Part 2 of 4 on my thoughts about Michael Palin in North Korea

*Screenshot courtesy of YouTube

OCTOBER 3, 2018

National Geographic Channel recently aired a new special on North Korea. After a reported three years of negotiating the terms of the trip, Michael Palin of Monty Python fame traveled to the Democratic People’s Republic of Korea (DPRK) otherwise known as North Korea. Here is part 2 of a short series on my thoughts about his trip.

After his time in North Korea’s capital Pyongyang, Michael Palin set out for the DMZ. They seemed to get a fair amount of footage on the road but apparently were not able to shoot much of life outside the capital. I thought this was a shame as there is a pretty big contrast when you leave the city and enter the countryside. By contrast, the capital is a bustling metropolis with people leading busy city lives but countryside life is simple and for many a lot more difficult.

In my experience as a non-journalist, taking photos and video outside the capital has been fairly easy as long as we don’t shoot things which they would consider “bad.” In other words, poor people, military and the like.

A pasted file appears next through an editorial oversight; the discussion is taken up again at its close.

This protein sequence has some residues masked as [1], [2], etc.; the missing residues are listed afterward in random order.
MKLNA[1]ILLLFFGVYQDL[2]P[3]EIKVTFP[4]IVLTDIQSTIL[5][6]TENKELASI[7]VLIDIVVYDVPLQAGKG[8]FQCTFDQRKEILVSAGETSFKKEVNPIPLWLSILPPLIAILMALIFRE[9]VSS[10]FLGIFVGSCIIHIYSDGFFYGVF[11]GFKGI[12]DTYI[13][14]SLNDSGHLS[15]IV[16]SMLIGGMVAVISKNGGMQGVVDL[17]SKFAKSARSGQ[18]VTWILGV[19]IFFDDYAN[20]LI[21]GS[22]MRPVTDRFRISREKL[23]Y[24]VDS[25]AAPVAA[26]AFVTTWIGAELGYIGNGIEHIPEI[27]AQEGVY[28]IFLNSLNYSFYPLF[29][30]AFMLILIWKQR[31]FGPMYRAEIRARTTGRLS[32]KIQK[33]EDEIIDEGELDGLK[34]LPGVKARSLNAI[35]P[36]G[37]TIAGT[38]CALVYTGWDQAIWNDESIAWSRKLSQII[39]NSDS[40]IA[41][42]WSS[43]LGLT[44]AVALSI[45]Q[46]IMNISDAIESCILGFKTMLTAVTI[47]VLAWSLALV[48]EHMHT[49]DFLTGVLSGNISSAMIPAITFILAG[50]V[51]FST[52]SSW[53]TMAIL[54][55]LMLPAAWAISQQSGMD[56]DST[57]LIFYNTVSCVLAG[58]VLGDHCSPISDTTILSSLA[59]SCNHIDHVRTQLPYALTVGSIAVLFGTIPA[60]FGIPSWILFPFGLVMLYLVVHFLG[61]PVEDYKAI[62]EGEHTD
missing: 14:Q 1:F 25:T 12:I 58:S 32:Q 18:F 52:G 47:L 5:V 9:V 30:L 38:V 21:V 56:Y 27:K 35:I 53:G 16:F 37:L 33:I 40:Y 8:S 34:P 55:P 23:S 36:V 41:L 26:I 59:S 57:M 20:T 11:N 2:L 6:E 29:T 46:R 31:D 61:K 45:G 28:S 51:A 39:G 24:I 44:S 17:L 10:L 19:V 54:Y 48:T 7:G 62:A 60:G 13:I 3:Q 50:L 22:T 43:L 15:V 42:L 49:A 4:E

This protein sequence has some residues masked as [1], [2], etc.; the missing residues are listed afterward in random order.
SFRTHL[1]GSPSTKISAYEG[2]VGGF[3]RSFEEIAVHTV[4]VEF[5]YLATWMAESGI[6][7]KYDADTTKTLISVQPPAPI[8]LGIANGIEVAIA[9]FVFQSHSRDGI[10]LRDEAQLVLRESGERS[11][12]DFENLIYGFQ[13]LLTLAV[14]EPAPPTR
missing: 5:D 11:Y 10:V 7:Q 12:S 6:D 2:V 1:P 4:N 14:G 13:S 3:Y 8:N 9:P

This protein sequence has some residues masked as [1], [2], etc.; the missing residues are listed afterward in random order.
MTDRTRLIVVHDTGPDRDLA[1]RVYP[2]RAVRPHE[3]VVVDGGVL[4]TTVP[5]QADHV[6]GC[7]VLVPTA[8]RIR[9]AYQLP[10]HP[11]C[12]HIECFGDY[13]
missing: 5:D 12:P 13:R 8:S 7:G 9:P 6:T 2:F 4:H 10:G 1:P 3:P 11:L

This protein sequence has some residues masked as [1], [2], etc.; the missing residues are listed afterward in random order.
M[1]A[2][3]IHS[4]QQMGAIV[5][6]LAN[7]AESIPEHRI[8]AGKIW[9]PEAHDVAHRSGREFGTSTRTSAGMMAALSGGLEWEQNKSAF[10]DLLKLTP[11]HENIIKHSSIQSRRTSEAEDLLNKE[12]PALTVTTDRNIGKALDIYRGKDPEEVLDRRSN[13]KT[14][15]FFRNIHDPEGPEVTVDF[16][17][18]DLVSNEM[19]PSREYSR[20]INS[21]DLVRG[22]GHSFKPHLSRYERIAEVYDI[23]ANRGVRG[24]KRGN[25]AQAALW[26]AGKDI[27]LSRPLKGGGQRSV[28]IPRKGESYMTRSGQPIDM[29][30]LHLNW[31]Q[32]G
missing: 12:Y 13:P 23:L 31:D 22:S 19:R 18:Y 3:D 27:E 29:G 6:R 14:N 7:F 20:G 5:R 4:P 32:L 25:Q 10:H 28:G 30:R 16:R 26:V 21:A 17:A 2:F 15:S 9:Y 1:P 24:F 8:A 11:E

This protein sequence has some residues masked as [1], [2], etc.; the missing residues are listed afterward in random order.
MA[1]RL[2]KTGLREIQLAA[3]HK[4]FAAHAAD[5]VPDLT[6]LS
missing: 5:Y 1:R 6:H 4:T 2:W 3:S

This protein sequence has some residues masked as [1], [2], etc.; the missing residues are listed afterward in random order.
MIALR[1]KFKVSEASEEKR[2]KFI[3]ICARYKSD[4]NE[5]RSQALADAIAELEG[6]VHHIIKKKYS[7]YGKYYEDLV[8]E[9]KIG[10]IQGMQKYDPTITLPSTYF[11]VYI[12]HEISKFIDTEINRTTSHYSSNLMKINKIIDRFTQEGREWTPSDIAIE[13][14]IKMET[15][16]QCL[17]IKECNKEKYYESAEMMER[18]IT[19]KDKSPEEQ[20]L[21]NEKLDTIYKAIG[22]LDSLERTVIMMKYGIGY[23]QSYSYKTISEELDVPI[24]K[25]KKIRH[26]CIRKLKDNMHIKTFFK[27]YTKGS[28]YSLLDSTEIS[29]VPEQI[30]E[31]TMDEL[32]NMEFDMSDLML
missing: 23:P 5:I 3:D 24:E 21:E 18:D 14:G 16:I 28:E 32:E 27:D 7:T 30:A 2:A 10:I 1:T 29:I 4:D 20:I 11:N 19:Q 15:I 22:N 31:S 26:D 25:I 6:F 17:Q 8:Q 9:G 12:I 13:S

Countryside life in general, at least as observable from the confines of a bus does not seem to be off limits for us non-journalists. However for journalists, it seems there is still a pretty big trust gap which prevents them from having the same kinds if access. I view this as a problem because it prevents journalists from telling the broader story of life inside North Korea. My hope is that the general trust gap between the north and outside journalists might be closed and the broader picture of life outside Pyongyang might be more easily captured.

It was not Palin’s first time at the DMZ as he’d visited from the South in 1996. During his previous visit, it was his dream to someday visit from the North. We get to see his dream finally come true but it was not all peaches and cream. One comment he made which caught my attention was that the DMZ itself represents a massive failure of diplomacy. This was reflected in his dialogue with the North Korean official military guide.